Score #1 by Kaitlyn Van Aalsburg

A postcard on an easel in a wooded landscape. The postcard depicts a hand holding a map. Pasted words on the postcard read:landscape through walking and imagining together. concerned literally with experiences not with theories  experience  the area increasing prompted, in part, by the ‘scale’ – the duration not walking merits mention what was formerly “exterior”[score base: A card featuring part of Gwen MacGregor and Sandra Rechico’s Rejoinders (2012); photo and score: Kaitlyn Van Aalsburg (2021); score text: landscape through walking and imagining together./concerned literally with experiences, not with theories/experience/the area increasing/prompted, in part, by the ‘scale’ – the duration/not walking merits mention/what was formerly “exterior”]

Please join Kaitlyn and me as we walk Score #1 for my project  52 More. Kaitlyn and I have interpreted the score as a series of four (‘prompted, in part, by the scale - the duration’) and we will be doing the walk in the same landscape over the four seasons. We would love to share the experience of walking and imagining the landscape with you as it changes over the year.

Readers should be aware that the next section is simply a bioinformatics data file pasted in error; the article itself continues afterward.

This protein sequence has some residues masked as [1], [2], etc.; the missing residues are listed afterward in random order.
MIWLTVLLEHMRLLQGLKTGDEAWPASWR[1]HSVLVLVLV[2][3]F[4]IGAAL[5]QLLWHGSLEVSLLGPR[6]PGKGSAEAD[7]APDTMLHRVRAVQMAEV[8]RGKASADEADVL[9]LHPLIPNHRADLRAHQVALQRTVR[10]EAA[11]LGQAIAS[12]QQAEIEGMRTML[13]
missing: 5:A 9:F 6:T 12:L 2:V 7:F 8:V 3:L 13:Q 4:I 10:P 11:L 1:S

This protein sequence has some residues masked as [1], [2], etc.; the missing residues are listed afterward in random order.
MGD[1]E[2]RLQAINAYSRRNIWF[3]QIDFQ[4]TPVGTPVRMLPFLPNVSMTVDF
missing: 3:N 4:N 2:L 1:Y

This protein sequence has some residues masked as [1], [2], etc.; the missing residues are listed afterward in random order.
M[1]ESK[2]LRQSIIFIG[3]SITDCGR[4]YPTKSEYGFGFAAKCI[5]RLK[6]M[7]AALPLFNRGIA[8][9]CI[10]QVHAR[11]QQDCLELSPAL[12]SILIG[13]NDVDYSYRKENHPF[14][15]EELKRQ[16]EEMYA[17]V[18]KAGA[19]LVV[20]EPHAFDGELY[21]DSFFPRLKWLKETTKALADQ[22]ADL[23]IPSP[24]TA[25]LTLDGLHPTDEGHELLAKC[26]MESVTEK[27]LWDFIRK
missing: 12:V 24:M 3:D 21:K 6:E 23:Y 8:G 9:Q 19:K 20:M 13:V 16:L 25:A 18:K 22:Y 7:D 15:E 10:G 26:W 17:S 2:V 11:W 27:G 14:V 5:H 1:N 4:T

You can do the walk anywhere, at any time. Read the score above and decide how you interpret it as instructions for a walk. Share it with me via e-mail (blakemwalks@gmail.com) or through social media using #52More.

Walks:
Autumn Walk: Anytimes from 22 September - 20 December 2021, whereve you are.
Winter Walk: Anytimes from 21 December - 20 March 2022, wherever you are.

Spring Walks

Katy and Blake; 25 May 2021; Hawley, Pennsylvania.

A garage and a shed with an uprooted tree between them. A leafy forest is visible in the background through the buildings. (Photo: Blake Morris)